Zelig is a hilarious 1983 mockumentary by Woody Allen about Leonard Zelig, a man who became famous in the 1920s for his chameleon-like ability to look and act like whoever he is near.
The movie seamlessly integrates Allen as Zelig into historic newsreel footage, and uses archival pictures, voice-over narration, and interviews with people who knew Zelig as well as commentators like Susan Sontag and Saul Bellow to give a true documentary-like portrait of Zelig. Allen, as you know, is a rather odd-looking personage, so just picture that weird little man as a black surrounded by jazz musicians; a baseball player on a diamond with Babe Ruth; a fat man amongst the obese; an Asian in Chinatown; a Fascist alongside Hitler; a Catholic by the Pope; an orthodox Jew in a synagogue. (Well, okay, we've seen the latter before, but the rest is new.)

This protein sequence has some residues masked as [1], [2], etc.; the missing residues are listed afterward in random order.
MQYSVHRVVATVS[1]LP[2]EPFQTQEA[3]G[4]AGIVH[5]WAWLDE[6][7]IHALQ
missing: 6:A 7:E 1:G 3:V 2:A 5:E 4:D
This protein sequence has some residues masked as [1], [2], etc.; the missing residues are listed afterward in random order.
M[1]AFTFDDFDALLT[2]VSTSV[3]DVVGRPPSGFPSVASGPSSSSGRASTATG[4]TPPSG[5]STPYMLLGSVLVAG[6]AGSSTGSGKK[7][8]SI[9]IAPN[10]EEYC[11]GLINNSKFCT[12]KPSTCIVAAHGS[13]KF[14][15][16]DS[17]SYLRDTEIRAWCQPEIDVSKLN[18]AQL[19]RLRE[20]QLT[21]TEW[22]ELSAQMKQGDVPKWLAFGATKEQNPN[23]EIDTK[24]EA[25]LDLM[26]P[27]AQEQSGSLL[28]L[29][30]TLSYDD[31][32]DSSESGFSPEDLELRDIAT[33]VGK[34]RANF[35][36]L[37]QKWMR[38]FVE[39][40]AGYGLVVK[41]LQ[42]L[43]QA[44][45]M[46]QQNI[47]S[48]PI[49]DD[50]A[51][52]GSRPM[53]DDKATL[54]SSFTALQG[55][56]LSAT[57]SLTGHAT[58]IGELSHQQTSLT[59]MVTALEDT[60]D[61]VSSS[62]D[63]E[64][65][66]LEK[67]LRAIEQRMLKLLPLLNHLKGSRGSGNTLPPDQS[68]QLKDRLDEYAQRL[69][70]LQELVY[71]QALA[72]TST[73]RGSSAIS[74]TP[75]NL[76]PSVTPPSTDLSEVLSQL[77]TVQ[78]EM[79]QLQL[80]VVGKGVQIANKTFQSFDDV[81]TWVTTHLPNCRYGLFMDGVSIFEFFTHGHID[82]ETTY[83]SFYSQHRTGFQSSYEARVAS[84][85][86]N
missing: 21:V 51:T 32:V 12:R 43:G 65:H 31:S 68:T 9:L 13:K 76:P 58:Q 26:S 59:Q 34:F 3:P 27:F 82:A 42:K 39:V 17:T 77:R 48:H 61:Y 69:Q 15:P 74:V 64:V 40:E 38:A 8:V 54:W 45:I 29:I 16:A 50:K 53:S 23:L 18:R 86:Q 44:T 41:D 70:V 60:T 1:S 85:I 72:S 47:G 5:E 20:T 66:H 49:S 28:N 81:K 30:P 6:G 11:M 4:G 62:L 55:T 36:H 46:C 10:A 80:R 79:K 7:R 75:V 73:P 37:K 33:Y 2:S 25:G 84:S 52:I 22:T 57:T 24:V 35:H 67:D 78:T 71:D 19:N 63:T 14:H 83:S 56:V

A theme of the movie is the fickle nature of fame; Zelig becomes a craze, and Zelig products flood the marketplace; later, he falls from public grace and is vilified. A related theme is the absurdity of herd mentality, as people love, then hate, the odd man. And Zelig himself is the ultimate conformist, the uber-sheep, wanting to fit in so badly that he literally transforms his body and his personality to fit in with those around him.
Unless they're women. Always a man, Zelig gains a personality of his own under the loving attentions and analysis of psychologist Eudora Fletcher, played by Mia Farrow in fetching geek girl glasses. Inevitably, the two fall in love and announce their intention to marry; the world is charmed, then horrified, as women start coming forward to say they're already married to him. Now scorned, Zelig fades into anonymity as only a cipher can, caught every once in a while on camera in an unlikely location.
The shortest of Allen films, this is also a funny and intelligent one. Highly recommended.